On this daf, we find some discussion of building fences.
A certain person purchased the top floor apartment in a large building and naturally figured that this included the rooftop that was over his apartment. After all, what did the other tenants of the building care if he makes use of the roof? Although the roof had a small ma’akah, no one ever used it, so as long as he was careful not to disturb the solar water heaters, he figured that he could do what he wanted. After many years, he already had a big family and decided to fence in the area above his house and build a staircase from his porch to the roof to provide easy access.
This step infuriated one of his neighbors, who was hotheaded to begin with. After the neighbor warned this man to take down the fence and was rebuffed, he resolved not to allow him to get away with what he saw as theft from all the neighbors. After all, theoretically, it was possible for the entire building to receive permission to add two more stories to the building, which would be split between all sixteen apartment owners. But if they allowed the top floor neighbor to attain a chazakah, they would lose all possibility of profiting from the roof.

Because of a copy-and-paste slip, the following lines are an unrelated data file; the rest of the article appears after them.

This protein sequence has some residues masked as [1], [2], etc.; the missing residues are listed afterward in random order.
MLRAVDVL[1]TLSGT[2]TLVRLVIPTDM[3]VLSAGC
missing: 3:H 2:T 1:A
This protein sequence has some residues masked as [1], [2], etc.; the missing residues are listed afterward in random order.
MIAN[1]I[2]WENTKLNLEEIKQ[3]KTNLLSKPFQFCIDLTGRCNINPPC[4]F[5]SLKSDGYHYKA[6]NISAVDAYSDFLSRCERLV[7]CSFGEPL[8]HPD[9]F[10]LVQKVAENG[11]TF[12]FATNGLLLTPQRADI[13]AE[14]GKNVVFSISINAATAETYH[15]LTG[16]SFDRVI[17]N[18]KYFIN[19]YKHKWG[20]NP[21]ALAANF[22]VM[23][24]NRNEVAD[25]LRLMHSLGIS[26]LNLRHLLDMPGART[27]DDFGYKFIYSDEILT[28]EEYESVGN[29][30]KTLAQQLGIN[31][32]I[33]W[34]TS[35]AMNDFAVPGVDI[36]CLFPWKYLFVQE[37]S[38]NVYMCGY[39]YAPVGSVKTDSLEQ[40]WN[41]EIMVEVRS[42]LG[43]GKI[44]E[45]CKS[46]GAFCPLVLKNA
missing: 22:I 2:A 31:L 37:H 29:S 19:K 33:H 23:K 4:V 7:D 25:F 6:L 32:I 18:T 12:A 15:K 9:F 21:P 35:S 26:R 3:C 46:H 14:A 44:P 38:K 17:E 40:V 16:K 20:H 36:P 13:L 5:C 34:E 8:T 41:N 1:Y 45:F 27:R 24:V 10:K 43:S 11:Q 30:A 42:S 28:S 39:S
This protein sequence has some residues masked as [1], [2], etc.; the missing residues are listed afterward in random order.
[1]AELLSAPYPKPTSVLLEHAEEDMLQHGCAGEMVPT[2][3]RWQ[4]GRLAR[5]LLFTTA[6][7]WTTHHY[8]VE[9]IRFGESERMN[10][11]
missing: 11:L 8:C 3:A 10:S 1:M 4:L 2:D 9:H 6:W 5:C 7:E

The next time that the family that lived on the top floor went out, their neighbor below climbed the ladder to the roof and cut down the entire fence that had enclosed the roof. When the neighbor upstairs returned home, he was shocked at this blatant vandalism, but the vandal paid the entire cost of the damage on condition that they go to a posek for adjudication of their dispute.
When this question was presented to Rav Yisroel Grossman, he ruled, “I am sorry, but it is eminently clear that you overstepped here. It is clear from Shulchan Aruch that one who did not specify that he purchased the roof rights in writing when procuring his apartment may not build on it without his neighbor’s explicit permission” (Shu”t Mishkenos Yisroel #3).